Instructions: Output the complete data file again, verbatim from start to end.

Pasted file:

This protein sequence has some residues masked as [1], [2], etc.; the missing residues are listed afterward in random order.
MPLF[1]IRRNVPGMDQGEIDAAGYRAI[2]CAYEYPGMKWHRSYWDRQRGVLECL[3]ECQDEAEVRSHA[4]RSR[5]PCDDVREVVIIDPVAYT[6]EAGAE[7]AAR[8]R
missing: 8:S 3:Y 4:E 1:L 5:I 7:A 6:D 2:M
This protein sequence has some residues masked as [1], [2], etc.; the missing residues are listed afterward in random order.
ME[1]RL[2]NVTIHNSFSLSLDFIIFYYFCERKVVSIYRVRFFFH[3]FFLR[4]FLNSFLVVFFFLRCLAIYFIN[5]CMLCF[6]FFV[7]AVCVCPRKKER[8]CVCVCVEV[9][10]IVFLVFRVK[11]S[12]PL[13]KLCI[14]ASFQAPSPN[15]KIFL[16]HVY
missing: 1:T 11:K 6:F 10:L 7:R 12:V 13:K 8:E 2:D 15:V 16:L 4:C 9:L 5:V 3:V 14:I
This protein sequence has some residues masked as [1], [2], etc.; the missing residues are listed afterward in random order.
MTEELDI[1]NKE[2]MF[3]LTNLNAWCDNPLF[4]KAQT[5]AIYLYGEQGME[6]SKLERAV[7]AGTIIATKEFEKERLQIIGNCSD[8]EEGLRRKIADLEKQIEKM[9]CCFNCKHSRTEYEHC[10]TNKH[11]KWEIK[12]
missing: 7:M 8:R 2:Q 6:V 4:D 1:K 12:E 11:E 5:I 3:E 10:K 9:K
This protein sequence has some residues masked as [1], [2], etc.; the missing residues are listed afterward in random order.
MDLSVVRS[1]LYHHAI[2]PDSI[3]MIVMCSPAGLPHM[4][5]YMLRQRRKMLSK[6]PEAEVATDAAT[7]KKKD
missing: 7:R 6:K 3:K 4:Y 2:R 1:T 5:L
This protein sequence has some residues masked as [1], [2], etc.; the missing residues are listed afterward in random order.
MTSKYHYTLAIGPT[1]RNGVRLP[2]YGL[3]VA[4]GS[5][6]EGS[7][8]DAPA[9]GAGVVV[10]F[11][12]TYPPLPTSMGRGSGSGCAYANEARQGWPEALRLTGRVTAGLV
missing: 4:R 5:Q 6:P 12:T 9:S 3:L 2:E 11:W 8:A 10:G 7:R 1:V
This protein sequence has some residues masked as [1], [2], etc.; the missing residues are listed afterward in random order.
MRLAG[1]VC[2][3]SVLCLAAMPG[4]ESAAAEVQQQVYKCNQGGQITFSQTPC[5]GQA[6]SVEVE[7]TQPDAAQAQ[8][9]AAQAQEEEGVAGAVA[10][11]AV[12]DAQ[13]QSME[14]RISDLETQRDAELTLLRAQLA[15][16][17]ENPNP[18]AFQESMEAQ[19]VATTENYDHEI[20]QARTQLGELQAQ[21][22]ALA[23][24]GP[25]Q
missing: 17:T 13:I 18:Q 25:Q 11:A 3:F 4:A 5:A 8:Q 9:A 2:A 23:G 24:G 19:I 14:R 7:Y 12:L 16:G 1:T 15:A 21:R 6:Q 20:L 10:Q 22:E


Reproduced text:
This protein sequence has some residues masked as [1], [2], etc.; the missing residues are listed afterward in random order.
MPLF[1]IRRNVPGMDQGEIDAAGYRAI[2]CAYEYPGMKWHRSYWDRQRGVLECL[3]ECQDEAEVRSHA[4]RSR[5]PCDDVREVVIIDPVAYT[6]EAGAE[7]AAR[8]R
missing: 8:S 3:Y 4:E 1:L 5:I 7:A 6:D 2:M
This protein sequence has some residues masked as [1], [2], etc.; the missing residues are listed afterward in random order.
ME[1]RL[2]NVTIHNSFSLSLDFIIFYYFCERKVVSIYRVRFFFH[3]FFLR[4]FLNSFLVVFFFLRCLAIYFIN[5]CMLCF[6]FFV[7]AVCVCPRKKER[8]CVCVCVEV[9][10]IVFLVFRVK[11]S[12]PL[13]KLCI[14]ASFQAPSPN[15]KIFL[16]HVY
missing: 1:T 11:K 6:F 10:L 7:R 12:V 13:K 8:E 2:D 15:V 16:L 4:C 9:L 5:V 3:V 14:I
This protein sequence has some residues masked as [1], [2], etc.; the missing residues are listed afterward in random order.
MTEELDI[1]NKE[2]MF[3]LTNLNAWCDNPLF[4]KAQT[5]AIYLYGEQGME[6]SKLERAV[7]AGTIIATKEFEKERLQIIGNCSD[8]EEGLRRKIADLEKQIEKM[9]CCFNCKHSRTEYEHC[10]TNKH[11]KWEIK[12]
missing: 7:M 8:R 2:Q 6:V 4:D 1:K 12:E 11:E 5:I 3:E 10:K 9:K
This protein sequence has some residues masked as [1], [2], etc.; the missing residues are listed afterward in random order.
MDLSVVRS[1]LYHHAI[2]PDSI[3]MIVMCSPAGLPHM[4][5]YMLRQRRKMLSK[6]PEAEVATDAAT[7]KKKD
missing: 7:R 6:K 3:K 4:Y 2:R 1:T 5:L
This protein sequence has some residues masked as [1], [2], etc.; the missing residues are listed afterward in random order.
MTSKYHYTLAIGPT[1]RNGVRLP[2]YGL[3]VA[4]GS[5][6]EGS[7][8]DAPA[9]GAGVVV[10]F[11][12]TYPPLPTSMGRGSGSGCAYANEARQGWPEALRLTGRVTAGLV
missing: 4:R 5:Q 6:P 12:T 9:S 3:L 2:E 11:W 8:A 10:G 7:R 1:V
This protein sequence has some residues masked as [1], [2], etc.; the missing residues are listed afterward in random order.
MRLAG[1]VC[2][3]SVLCLAAMPG[4]ESAAAEVQQQVYKCNQGGQITFSQTPC[5]GQA[6]SVEVE[7]TQPDAAQAQ[8][9]AAQAQEEEGVAGAVA[10][11]AV[12]DAQ[13]QSME[14]RISDLETQRDAELTLLRAQLA[15][16][17]ENPNP[18]AFQESMEAQ[19]VATTENYDHEI[20]QARTQLGELQAQ[21][22]ALA[23][24]GP[25]Q
missing: 17:T 13:I 18:Q 25:Q 11:A 3:F 4:A 5:A 8:Q 9:A 2:A 23:G 24:G 19:I 14:R 7:Y 12:L 16:G 1:T 15:A 21:R 6:Q 20:L 10:Q 22:E